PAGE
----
Auckland hidden gems

By Alessandro Carosi

If you don’t have anything to do in Auckland here an idea, that’s what i did in one of my days off, take a train to


The name Onehunga is Māori and probably means “burial place”,[9] referring to the Māori burial caves in the area, probably among the lava flows issuing from One Tree Hill (Maungakiekie). Onehunga was close to one of the richest areas of the Auckland Isthmus, and saw many battles in pre-European times.[2] In the 1830s decades before the Europeans arrived in larger numbers in the area, the area was the main Ngati Whatua settlement, who had begun to slowly move back to places north of the Manukau Harbour after the Musket Wars.[10]

Onehunga is a suburb of Auckland in New Zealand and the location of the Port of Onehunga, the city’s small port on the Manukau Harbour. It is eight kilometres south of the city centre, close to the volcanic cone of Maungakiekie/One Tree Hill. It was formerly governed by Auckland City Council until the merger of all of Auckland’s councils into the ‘super city‘ in 2010.

Onehunga is a residential and light-industrial suburb. According to the 2013 census, there were 14,733 residents in Onehunga.[1] There are almost 1,000 commercial and industrial businesses in the area.[2] Onehunga stretches south from Royal Oak to the northern shore of the Manukau Harbour. To the east are the areas of Oranga and Te Papapa; to the west, Hillsborough. On the southern shore of the Manukau Harbour, and linked to Onehunga by two bridges, is the suburb of Mangere Bridge.

From there start to walk to the city through


The Māori name Maungakiekie means “mountain of the kiekie vine”.[2] Māori also knew it as “tōtara that stands alone”.[3] The mountain and its surrounds were home to the Te Wai ō Hua tribe from the early 1700s and probably before that time. Other Māori tribes in the Auckland area can also trace their ancestry to the mountain.

Maungakiekie was the largest and most important Māori pā in pre-European times. The cone and its surroundings are estimated to have been home to a population of up to 5,000.[4] At this time, the Nga Marama chief Kiwi Tamaki held the pa and used its strategic placement to exact tribute from travellers passing from Northland to the rest of the North Island through the rich isthmus. Its position between the Waitematā Harbour to the east (opening upon the Pacific Ocean) and the Manukau Harbour to the west (opening onto the Tasman Sea) offered a wide variety of seafood from the two harbours. The volcanic soil on the scoria cone was highly fertile, and the inhabitants terraced the slopes extensively. The hill was relatively easy to defend from raiding parties from other tribes by its steep sides and imposing wooden palisades. Waiohua occupation of the Māori pā ended around 1740-1750 AD when they were defeated in a war against the invading Ngati Whatua-o-Kaipara[5] The  was abandoned around 1795 AD with the death of Te Taou leader Tuperiri.[6]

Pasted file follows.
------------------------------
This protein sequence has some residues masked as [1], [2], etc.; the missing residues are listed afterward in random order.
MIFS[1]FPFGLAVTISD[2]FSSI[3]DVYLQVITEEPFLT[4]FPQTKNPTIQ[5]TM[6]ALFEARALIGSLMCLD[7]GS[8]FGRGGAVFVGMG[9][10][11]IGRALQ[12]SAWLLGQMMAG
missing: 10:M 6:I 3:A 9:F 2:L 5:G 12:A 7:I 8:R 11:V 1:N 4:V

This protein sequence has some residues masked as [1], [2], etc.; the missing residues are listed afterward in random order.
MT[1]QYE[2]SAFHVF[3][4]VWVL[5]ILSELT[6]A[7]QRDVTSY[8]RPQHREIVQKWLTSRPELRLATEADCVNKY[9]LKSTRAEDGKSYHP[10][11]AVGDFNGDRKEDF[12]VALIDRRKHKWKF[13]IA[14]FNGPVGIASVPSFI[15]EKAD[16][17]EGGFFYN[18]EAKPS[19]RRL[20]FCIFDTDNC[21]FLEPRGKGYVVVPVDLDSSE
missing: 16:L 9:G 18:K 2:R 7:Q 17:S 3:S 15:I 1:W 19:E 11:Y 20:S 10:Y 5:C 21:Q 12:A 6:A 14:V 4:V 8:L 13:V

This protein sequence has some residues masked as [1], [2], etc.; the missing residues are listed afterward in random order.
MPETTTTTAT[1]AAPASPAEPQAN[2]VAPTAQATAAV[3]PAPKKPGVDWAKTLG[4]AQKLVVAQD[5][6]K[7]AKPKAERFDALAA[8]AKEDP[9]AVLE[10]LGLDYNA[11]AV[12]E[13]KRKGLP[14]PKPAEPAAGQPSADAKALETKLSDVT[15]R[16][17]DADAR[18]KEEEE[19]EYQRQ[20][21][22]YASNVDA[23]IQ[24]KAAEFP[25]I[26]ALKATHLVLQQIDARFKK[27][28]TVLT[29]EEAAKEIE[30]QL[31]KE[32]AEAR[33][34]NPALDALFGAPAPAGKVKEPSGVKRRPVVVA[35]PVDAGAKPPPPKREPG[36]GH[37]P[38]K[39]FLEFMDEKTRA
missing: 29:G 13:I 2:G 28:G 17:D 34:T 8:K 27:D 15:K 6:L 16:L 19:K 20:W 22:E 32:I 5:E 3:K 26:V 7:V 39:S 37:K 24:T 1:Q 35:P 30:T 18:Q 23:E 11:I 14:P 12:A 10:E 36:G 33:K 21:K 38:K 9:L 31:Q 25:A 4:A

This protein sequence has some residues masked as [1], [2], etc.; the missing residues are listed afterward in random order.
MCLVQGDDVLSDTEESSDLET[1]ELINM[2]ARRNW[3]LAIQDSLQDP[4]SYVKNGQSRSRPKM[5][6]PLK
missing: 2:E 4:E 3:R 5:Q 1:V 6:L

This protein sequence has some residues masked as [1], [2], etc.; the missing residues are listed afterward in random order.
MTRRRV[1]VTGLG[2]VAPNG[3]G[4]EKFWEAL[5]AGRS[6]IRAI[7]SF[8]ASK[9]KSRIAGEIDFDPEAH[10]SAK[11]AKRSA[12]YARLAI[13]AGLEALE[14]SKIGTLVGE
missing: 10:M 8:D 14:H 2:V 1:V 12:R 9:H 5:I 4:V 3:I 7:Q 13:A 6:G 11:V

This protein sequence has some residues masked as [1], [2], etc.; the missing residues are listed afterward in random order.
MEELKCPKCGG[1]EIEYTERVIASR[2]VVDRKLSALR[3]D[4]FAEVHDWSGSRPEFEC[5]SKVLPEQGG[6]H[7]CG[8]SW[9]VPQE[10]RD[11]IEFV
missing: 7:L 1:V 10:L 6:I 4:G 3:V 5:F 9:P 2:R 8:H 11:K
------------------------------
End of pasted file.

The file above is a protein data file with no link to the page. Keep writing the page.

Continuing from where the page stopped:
In 1845 the Ngati Whatua, with the concurrence of representatives of the Waiohua people, sold a block of land which included Maungakiekie / One Tree Hill to a merchant, Thomas Henry. The Government under its preemptive rights excluded 115 acres of the hill itself from the sale and this was vested in the Crown. This is now One Tree Hill Domain.[7] In 1853 Brown & Campbell purchased Henry’s land surrounding the recently protected One Tree Hill Domain. This land ultimately became Cornwall Park in 1901.[8]

In 1964 the government led an initiative to restore the mountain. After two years the initiative was cancelled and the mountain left alone.

Maungakiekie / One Tree Hill is a 182-metre (597 ft) volcanic peak in Auckland, New Zealand. It is an important memorial place for both Māori and other New Zealanders. The suburb around the base of the hill is also called One Tree Hill. It is surrounded by the suburbs of Royal Oak to the west, and clockwise, EpsomGreenlaneOranga, and Onehunga. The summit provides views across the Auckland area, and allows visitors to see both of Auckland’s harbours.

The hill’s scoria cones were erupted from three craters – one is intact and two have been breached by lava flows that rafted away part of the side of the scoria cone. Lava flows went in all directions, many towards Onehunga, covering an area of 20 square kilometres (7.7 sq mi), making it the second largest (in area covered) of the Auckland volcanic field, behind Rangitoto Island. The age of eruption is currently unknown, but it is older than 28,500 years as it has a mantling of volcanic ash erupted at that time from Te Tātua-a-Riukiuta volcano.[1]


Mount Eden is a suburb in AucklandNew Zealand whose name honours George Eden, 1st Earl of Auckland. It is 4 kilometres (2.5 mi) south of the Central Business District (CBD). Mt Eden Road winds its way around the side of Mount Eden Domain and continues to weave back and forth as it descends into the valley; it runs south from Eden Terrace to Three Kings. Mt Eden village centre is located roughly between Valley Road and Grange Road. The domain is accessible on foot from many of the surrounding streets, and by vehicle from Mt Eden Road. The central focus of the suburb is Maungawhau / Mount Eden, a dormant volcano whose summit is the highest natural point on the Auckland isthmus.

In pre-European times Mount Eden was utilised as a fortified hill pa by various Māori tribes. The pa is thought to have been abandoned around 1700 AD after conflict between the resident Waiohua people and the Hauraki tribes[1] The earth ramparts and terraces from this period contribute to the distinctive outline of the hill today.


Royal Oak is a small suburb in New Zealand’s largest city of Auckland. It is situated between the suburbs of Epsom (north) and Onehunga (south).

Royal Oak is under the local governance of the Auckland Council. The population was 5,562 in the 2013 Census, an increase of 168 from 2006.[1]

It is named after the Royal Oak hotel that was located on the Royal Oak Roundabout. In 1909 the hotel lost its licence to sell alcohol. For many years it was a pharmacy before being used as the premises of Barfoot & Thompson Real Estate Agency. Royal Oak refers to the tree Charles II hid up during the Battle of Worcester to avoid capture.